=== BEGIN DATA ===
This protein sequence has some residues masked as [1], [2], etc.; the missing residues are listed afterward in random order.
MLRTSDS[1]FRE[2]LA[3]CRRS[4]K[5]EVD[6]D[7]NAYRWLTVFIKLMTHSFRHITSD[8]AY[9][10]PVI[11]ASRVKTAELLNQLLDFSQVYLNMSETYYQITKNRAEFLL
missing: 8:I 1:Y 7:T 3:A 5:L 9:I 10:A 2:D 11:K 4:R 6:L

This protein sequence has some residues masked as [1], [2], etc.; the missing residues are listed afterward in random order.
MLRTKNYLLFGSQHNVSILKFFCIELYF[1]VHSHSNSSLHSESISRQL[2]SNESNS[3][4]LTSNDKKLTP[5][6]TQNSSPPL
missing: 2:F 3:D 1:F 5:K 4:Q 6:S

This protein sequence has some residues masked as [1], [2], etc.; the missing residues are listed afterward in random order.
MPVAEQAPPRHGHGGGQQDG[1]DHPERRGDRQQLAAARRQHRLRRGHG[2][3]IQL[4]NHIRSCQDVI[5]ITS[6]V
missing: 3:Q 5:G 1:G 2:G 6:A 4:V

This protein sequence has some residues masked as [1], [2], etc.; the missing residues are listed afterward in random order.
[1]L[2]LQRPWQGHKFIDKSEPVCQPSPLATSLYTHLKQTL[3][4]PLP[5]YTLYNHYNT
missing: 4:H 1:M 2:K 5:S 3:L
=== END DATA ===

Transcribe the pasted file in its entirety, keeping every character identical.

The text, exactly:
This protein sequence has some residues masked as [1], [2], etc.; the missing residues are listed afterward in random order.
MLRTSDS[1]FRE[2]LA[3]CRRS[4]K[5]EVD[6]D[7]NAYRWLTVFIKLMTHSFRHITSD[8]AY[9][10]PVI[11]ASRVKTAELLNQLLDFSQVYLNMSETYYQITKNRAEFLL
missing: 8:I 1:Y 7:T 3:A 5:L 9:I 10:A 2:D 11:K 4:R 6:L

This protein sequence has some residues masked as [1], [2], etc.; the missing residues are listed afterward in random order.
MLRTKNYLLFGSQHNVSILKFFCIELYF[1]VHSHSNSSLHSESISRQL[2]SNESNS[3][4]LTSNDKKLTP[5][6]TQNSSPPL
missing: 2:F 3:D 1:F 5:K 4:Q 6:S

This protein sequence has some residues masked as [1], [2], etc.; the missing residues are listed afterward in random order.
MPVAEQAPPRHGHGGGQQDG[1]DHPERRGDRQQLAAARRQHRLRRGHG[2][3]IQL[4]NHIRSCQDVI[5]ITS[6]V
missing: 3:Q 5:G 1:G 2:G 6:A 4:V

This protein sequence has some residues masked as [1], [2], etc.; the missing residues are listed afterward in random order.
[1]L[2]LQRPWQGHKFIDKSEPVCQPSPLATSLYTHLKQTL[3][4]PLP[5]YTLYNHYNT
missing: 4:H 1:M 2:K 5:S 3:L